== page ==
- Chicken Run: Dawn of the Nugget is a long-awaited sequel to the original film, with Ginger and Rocky now living on a hidden island with their chicken friends.
- The cast features both new and returning faces, with Thandiwe Newton and Zachary Levi taking over lead roles. Director Sam Fell wanted to bring a fresh look to the film and take a more female-centric approach.
- The sequel has a new genre, becoming a heist thriller rather than a war escape drama. The story follows the chickens as they break into Fun-Land Farms to save Ginger’s daughter and other captured chickens.
After over 20 years of waiting, Aardman is returning to one of their most iconic properties with Chicken Run: Dawn of the Nugget. Having successfully escaped from Tweedy Farms in the original movie, the animated sequel finds Ginger and Rocky living a peaceful life with their chicken friends on a hidden island, only to have to venture out into the world when their daughter runs away.
Thandiwe Newton and Zachary Levi have taken over the Chicken Run: Dawn of the Nugget cast from Julia Sawalha and Mel Gibson, with the rest of the ensemble featuring both new and familiar faces, some of whom include Bella Ramsey, Romesh Ranganathan, David Bradley, Daniel Mays, Imelda Staunton, Nick Mohammed, and Miranda Richardson. Helmed by Flushed Away‘s Sam Fell, the sequel looks to flip the original’s central formula, becoming a heist thriller instead of a war escape drama.
Earlier this year, Screen Rant was invited to the set of Chicken Run: Dawn of the Nugget to get a behind-the-scenes look at the upcoming sequel, and some of the impressive sets and to talk with director Sam Fell about the movie’s 20-plus-year development.
Chicken Run 2’s 20-Year Road To Being Made
Though still the highest-grossing stop-motion movie of all-time, and coming from the home of the Wallace & Gromit franchise, a Chicken Run sequel wouldn’t properly begin development until about 10 years ago, when original directors Nick Park and Peter Lord landed on the concept of the chickens breaking in instead of breaking out. Fell would take over the director’s chair from the duo, though Park and Lord would stay on as executive producers, often offering insight and ideas for the sequel, which the director cited as bringing “that authenticity” of staying true to the original.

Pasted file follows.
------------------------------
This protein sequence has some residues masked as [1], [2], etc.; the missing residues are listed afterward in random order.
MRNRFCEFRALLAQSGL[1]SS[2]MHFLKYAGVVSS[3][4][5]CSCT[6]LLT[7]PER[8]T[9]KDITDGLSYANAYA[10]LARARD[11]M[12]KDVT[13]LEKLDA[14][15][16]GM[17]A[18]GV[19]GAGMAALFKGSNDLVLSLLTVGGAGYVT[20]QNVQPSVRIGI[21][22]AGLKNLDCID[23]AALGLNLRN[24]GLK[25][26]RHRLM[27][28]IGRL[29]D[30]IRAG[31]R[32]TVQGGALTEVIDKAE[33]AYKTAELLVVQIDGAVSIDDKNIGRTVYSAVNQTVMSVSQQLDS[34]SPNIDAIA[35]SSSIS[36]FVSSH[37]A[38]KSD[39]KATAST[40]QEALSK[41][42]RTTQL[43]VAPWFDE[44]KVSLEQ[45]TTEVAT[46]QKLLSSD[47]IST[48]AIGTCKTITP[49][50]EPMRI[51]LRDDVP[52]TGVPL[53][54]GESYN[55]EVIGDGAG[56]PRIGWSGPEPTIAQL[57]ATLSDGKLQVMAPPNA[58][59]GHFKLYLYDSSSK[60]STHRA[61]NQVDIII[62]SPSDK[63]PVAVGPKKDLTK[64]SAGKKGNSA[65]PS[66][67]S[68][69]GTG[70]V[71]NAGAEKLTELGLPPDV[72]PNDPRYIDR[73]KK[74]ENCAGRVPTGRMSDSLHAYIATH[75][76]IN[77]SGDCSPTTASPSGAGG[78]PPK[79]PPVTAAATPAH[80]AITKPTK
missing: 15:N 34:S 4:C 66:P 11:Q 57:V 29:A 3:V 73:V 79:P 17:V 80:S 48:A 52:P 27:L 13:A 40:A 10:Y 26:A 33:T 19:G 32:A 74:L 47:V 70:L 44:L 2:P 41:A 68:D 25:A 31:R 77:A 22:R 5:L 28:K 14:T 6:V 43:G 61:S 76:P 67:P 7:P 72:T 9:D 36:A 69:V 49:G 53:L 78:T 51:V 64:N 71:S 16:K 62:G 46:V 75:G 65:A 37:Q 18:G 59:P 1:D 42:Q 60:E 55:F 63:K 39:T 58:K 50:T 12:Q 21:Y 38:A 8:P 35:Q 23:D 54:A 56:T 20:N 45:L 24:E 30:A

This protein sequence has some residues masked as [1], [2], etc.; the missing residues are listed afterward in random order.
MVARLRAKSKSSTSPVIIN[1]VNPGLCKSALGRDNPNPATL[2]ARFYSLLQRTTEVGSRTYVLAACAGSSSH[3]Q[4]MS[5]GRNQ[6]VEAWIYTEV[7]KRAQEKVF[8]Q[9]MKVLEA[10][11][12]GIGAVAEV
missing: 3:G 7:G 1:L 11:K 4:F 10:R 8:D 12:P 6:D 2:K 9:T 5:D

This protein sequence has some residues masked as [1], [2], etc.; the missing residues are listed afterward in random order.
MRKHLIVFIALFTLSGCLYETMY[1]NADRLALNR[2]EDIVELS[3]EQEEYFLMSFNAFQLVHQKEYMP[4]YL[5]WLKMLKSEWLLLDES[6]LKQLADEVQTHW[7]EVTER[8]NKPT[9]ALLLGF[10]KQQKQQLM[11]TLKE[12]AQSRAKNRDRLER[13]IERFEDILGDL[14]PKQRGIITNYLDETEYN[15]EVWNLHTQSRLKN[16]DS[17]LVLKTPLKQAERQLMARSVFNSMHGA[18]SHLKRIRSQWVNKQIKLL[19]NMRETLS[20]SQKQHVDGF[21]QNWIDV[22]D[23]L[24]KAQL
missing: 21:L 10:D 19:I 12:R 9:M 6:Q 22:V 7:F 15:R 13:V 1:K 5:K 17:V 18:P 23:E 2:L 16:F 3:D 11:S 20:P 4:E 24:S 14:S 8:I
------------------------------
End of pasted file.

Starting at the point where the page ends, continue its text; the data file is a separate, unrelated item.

Nick said earlier, because at some point early on when we were doing the reels, I bumped into Nick in the lunch queue. He’d seen some stuff, he was like, “Oh, I’m a bit jealous, actually. You’re doing Chicken Run 2.” I was like, “Oh, sorry Nick. This is bad.” But he was like, “No, it’s all right, Sam. You’ve got it.” Which is the most generous thing, I have to say. Yeah, lucky, but yeah, I do feel the responsibility.
While those at Aardman had been reflecting on the sequel since the original, their focus on Wallace & Gromit: The Curse of the Were-Rabbit and the Shaun of the Sheep franchise resulted in Chicken Run being “put aside.” Interestingly, before Fell was brought on board, the movie was said to be “more of a Rocky story“, with the director wanting to bring the focus back to Ginger, having felt part of what made the original so successful was it being a “female-centric” plot.
Dawn of the Nugget’s New & Returning Characters
Said to start five years after the original, Chicken Run: Dawn of the Nugget will see the return of the fan-favorite protagonists Ginger and Rocky and their friends, Mac, Babs, Bunty, Fowler, Nick, and Fetcher. While Jane Horrocks, Imelda Staunton and Lynn Ferguson are reprising their roles from the original, many of the original stars have been recast, with Westworld‘s Thandiwe Newton becoming Ginger, Shazam!‘s Zachary Levi taking over as Rocky, Harry Potter‘s David Bradley replacing the late Benjamin Whitrow as Fowler, and Romesh Ranganathan and Daniel Mays playing the sneaky rat duo Nick and Fetcher.